Mutation blocks fat absorption

A newly discovered gene in zebrafish seems to prevent the animals from absorbing fat molecules from their diets. The finding could lead to new strategies to fight obesity, high cholesterol, and other lipid-related disorders in people.

Five years ago, Baltimore-based Steven A. Farber of the Carnegie Institution of Washington (D.C.) and his colleagues discovered mutant zebrafish larvae that don’t absorb lipids from dietary fat. Since all cells need fat to function properly, this disorder killed the larvae soon after they hatched. The researchers suspected that a single gene was altered in the mutant fish.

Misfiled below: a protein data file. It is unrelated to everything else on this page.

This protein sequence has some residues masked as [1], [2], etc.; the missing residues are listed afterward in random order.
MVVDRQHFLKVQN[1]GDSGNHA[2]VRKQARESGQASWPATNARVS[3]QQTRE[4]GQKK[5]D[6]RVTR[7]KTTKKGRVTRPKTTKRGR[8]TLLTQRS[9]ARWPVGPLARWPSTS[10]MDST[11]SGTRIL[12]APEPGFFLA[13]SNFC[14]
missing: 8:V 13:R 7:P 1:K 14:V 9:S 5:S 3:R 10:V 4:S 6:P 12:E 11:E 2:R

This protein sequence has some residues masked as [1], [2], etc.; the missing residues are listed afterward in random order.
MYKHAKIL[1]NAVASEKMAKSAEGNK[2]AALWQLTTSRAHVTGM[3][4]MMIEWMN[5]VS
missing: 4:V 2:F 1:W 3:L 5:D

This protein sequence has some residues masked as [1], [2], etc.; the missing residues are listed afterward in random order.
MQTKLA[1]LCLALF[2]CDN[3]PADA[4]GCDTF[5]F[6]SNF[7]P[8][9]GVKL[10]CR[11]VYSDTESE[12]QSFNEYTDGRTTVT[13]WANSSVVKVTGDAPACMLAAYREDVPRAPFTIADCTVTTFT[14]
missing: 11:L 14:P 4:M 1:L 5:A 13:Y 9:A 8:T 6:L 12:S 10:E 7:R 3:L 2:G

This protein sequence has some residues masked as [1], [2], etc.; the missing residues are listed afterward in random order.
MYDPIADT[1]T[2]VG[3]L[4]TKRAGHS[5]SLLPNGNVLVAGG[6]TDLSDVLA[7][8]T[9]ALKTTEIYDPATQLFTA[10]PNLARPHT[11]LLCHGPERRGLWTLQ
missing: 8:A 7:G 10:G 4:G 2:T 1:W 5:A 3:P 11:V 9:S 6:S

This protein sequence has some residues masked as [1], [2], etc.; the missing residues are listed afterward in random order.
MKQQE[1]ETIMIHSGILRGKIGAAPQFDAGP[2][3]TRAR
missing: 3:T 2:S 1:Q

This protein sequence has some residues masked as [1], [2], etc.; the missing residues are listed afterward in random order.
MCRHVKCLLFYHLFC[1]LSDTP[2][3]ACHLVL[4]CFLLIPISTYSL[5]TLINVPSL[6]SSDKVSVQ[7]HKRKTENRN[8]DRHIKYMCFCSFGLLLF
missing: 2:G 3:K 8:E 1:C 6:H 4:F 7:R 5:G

In a new study, published in the April Cell Metabolism, Farber’s team zeros in on a gene that the researchers call fat-free (ffr). It’s on the fish’s chromosome 10. When the team inserted normal ffr into fish embryos carrying the mutant gene, the resulting larvae could process lipids as well as healthy zebrafish could.

To determine the gene’s function, the researchers examined mutant fish larvae under the microscope. Compared with healthy larvae, the mutants’ intestinal cells had grossly enlarged Golgi bodies, cell structures that process lipids and proteins. Rather than leaving these structures after processing, lipids in the mutant animals’ cells became trapped inside.

Farber notes that the new findings give researchers a better understanding of how cells process lipids. Scientists may eventually exploit this knowledge to selectively control lipid processing throughout the body, he adds.

From the Nature Index

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